Van Gogh’s letters

I’ve finished reading Van Gogh’s letters, and I’ve also read the chapter on Van Gogh from ‘Portraits: John Berger on artists’. Berger is an art historian whom I hugely admire, and his writing on Van Gogh is very touching. Berger expresses an awareness of the ineffectualness of words in the face of great art. He says that “the canvases command silence”- and yet what he writes himself is incredibly vividly expressed.

He says that Van Gogh had a compulsion to “bring the two acts of production-that of the canvas and that of the reality depicted- ever closer and closer”. By this, he means that Van Gogh saw ‘reality’ as something constructed, and to depict that, his art becomes as much about the act of creation as it is about the visual image . The making of his art is a reflection of the construction of the chair, or the sprouting up of the wheat, or the ageing of a face. This is an idea which had never crossed my mind before, but I understood what Berger meant immediately.

Van Gogh idolised work; it’s a recurring theme in the letters, whether it’s his own work, or the work of those whom he painted or admired. It seems extremely likely that he placed such enormous importance on his actual creative process. We can see this in the way he used paint: he understood the relationships between brushwork and colour and wanted his paintings to not be reproductions of visual reality, but reactions to it.

“To get the essence of things, one has to work long and hard.”

Van Gogh is often very much associated with mental illness, and there has been enormous speculation as to what this mental illness was. In many ways, I’m curious to know what his condition actually was, but at the same time, I’m wary of us thinking that his art can be ‘explained’ by a simple diagnosis. Nonetheless, his illness was a key part of his biography. He acknowledges this himself, often remarking on how many artists have suffered from mental ill health in the past, such as Hugo van der Goes. I found it surprising how matter-of-factly he writes about his mental illness, after the famous ear episode and beyond.

His tone is often very accepting, and he simply says that he must do as much work as he can, and try to keep his attacks at bay. This is somewhat different to the cliché of him as a slave to a tormented mind. I think that we can see this in his portrait of himself with a bandaged ear, which I have seen in the Courtauld Gallery. It was painted no more than a month after he cut off part of his ear. The evidence of this- the bandage- is unambiguous, but he confronts the viewer with a calm, thoughtful gaze. Behind him is one of his beloved Japanese prints.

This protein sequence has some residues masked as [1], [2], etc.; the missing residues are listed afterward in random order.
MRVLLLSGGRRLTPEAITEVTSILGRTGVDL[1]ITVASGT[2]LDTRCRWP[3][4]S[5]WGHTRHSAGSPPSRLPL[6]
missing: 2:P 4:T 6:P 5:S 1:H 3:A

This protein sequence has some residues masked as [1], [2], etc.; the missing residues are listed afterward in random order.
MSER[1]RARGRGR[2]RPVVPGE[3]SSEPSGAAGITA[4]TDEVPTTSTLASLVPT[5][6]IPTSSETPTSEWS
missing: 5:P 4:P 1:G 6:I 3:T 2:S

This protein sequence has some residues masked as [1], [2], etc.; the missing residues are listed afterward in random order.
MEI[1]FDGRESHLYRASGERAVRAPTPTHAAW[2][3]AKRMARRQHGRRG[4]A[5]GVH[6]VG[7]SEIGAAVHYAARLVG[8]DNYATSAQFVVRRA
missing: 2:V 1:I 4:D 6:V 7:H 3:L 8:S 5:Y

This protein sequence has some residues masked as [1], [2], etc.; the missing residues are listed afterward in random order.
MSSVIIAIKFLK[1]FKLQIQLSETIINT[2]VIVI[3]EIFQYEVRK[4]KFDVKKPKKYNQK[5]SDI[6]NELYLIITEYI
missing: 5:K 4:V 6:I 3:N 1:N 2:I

“Oh well, with my mental illness, I think of so many other artists suffering mentally, and tell myself that it doesn’t stop one from carrying on one’s trade as a painter as if nothing had gone wrong.”

A love for all things Japanese is another recurring element in his letters. The way he writes about Japanese art is glowing with positivity. He saw Japanese artists as closer to nature than their European counterparts (living “as if they themselves were flowers”), something which was a source of inspiration for him. An idealised vision of a Japanese artistic lifestyle was one of the reasons which drove him to escape Paris, and to try to set up an ‘artists’ co-operative’ in Arles, alongside Gauguin. He even painted himself as a bonze, a Japanese Buddhist priest, which he sent to Gauguin.

I am fascinated by Van Gogh’s time in Arles. It was a time of such intensity for him, and, of course, terminated tragically. I’m planning on re-reading Martin Gayford’s ‘The Yellow House’, which is specifically about the nine weeks which Van Gogh spent living with Gauguin.

Throughout his career, Vincent was financed by his brother, Theo, who was the recipient of the majority of the letters. Many of them begin with a note of thanks for money that Theo had sent, and include lists of painting materials which Vincent needed money for. The constant references to financial difficulties betrays Vincent’s frustration at being so dependent on his brother. The letters also frequently include long descriptions of his paintings, or even sketches. He seems determined to prove to Theo that his money is being well spent. This is full of tragic irony, as of course, his paintings now are worth hundreds of millions of pounds.

“We must get to the point where the value of my pictures covers my expenditure, and even exceeds it in view of how much has already been spent.”

Without Theo, Vincent wouldn’t have been able to afford paint- so we have an awful lot to thank him for.

Van Gogh’s letters are astounding in that they are a window into his art, his relationships, his lifestyle, his beliefs and his way of seeing the world. They takes us deeper into his art, and allow us to escape the many clichés which have grown up around him over the years. We are brought closer to the real man, who was intense and complex, but also sensitive, compassionate and deeply principled.

 

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